- Google “becoming” a content company – Google is and always has been a publisher. Remember the lawsuits about Google publishing copyrighted material in search results? Now consider that Google runs YouTube, Blogger, Picassa, Maps, Orkut, Earth, DoubleClick, Adwords, Books, etc. Google has been a content publisher since day 1, but Google is not a content creator. Someone still needs to create the content in the first place. This gets into a whole other rant about why a whole lotta folk have to rethink their distribution methods. Basically, they should have been working on this since the invention of the Web, and if they haven’t they should go out of business.
- What about Wikipedia - I love Wikipedia. It contains the sum total of human knowledge and mis-knowledge to date. Of course there are some problems. Many domain experts don’t feel comfortable with it because anyone can edit, it hosts a ton of content that no one can make money on, they don’t like it when multiple articles address the same topic, and educators don’t trust it as a source. Knol seems to address those problems. We’ll see how it plays out. I think it’s a good idea to have some competition.
Some thoughts after trying to use Knol. It almost crashes my browser on every page load. I have no idea what they’re trying to load into the page, but it’s a bitch to browse. I never get search results for anything I’m interested in. It’s slow. It’s going to take a long time for it to catch up in content. I still haven’t seen a search result for a Knol on the first page of Google results other than when I searched explicitly for “Knol”.
\Yes, this is my second post in two days talking about Google. Yes, I am a fan. Yes, I don’t care how big the bandwagon is or even if they become an evil empire. Google is far and away the most useful company on the Web today.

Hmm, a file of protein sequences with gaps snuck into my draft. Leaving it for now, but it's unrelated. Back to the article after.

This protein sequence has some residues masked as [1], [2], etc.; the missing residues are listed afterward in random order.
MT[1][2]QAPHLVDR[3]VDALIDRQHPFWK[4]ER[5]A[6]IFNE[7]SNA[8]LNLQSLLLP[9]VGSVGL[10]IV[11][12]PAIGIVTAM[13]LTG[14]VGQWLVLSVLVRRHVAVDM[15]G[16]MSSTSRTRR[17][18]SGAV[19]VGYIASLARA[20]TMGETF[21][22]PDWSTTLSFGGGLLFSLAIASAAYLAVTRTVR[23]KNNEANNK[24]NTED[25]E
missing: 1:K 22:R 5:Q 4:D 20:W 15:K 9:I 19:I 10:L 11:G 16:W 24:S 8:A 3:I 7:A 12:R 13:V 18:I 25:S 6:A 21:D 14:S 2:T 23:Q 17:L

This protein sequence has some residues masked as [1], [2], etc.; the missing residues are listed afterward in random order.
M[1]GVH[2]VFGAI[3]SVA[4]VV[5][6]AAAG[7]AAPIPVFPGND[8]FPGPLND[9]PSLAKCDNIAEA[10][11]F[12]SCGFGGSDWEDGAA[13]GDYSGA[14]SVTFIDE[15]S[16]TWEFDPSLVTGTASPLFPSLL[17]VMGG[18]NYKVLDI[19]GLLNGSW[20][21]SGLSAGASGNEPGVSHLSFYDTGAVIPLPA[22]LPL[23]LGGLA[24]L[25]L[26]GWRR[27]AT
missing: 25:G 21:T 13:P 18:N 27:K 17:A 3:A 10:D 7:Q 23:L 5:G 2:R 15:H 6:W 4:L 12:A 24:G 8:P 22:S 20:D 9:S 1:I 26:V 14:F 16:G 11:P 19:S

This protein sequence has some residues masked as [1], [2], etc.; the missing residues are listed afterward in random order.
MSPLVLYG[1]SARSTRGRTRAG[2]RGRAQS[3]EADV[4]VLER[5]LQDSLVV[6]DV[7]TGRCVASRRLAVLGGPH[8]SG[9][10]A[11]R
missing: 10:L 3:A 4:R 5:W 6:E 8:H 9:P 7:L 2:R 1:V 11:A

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So, I bought my iPhone 3G the day it came out. The lines and heat were ridiculous, but I got lucky and was able to cut in line when two of my friends decided to give up, drop out of line, and go home. Even with being able to skip in front of a few hundred people I still waited at least three hours. Here are some of my observations on the phone and the process.
- Waited in line for hours but the activation process took all of 5 minutes. The whole time I was in line I was wondering why the Apple Store had employees standing outside and milling around instead of all hands on deck activating phones. It would have been nice to see them processing requests outside basically walking around with a bag of 3G’s, a tablet (if Apple made a tablet) and a credit card reader selling/activating phones. They could have at least had a VIP line for existing iPhone customers. Oh and when is someone going to build a credit card reader addon and point-of-sale software for the iPhone/Touch?
- It was so hot one of my friends who dropped out of line was absolutely exhausted. Waiting in the sun ruined her weekend.
- Met the CEO of a startup. We talked shop – user experience, how to make content actionable, etc. He’s in closed beta right now so I’ll save commentary on his stuff till a later date.
- I got a black 16gig. I like the plastic better than the metal, and it fits in my pocket better. I just wish Incase would hurry up with their Slider case for it.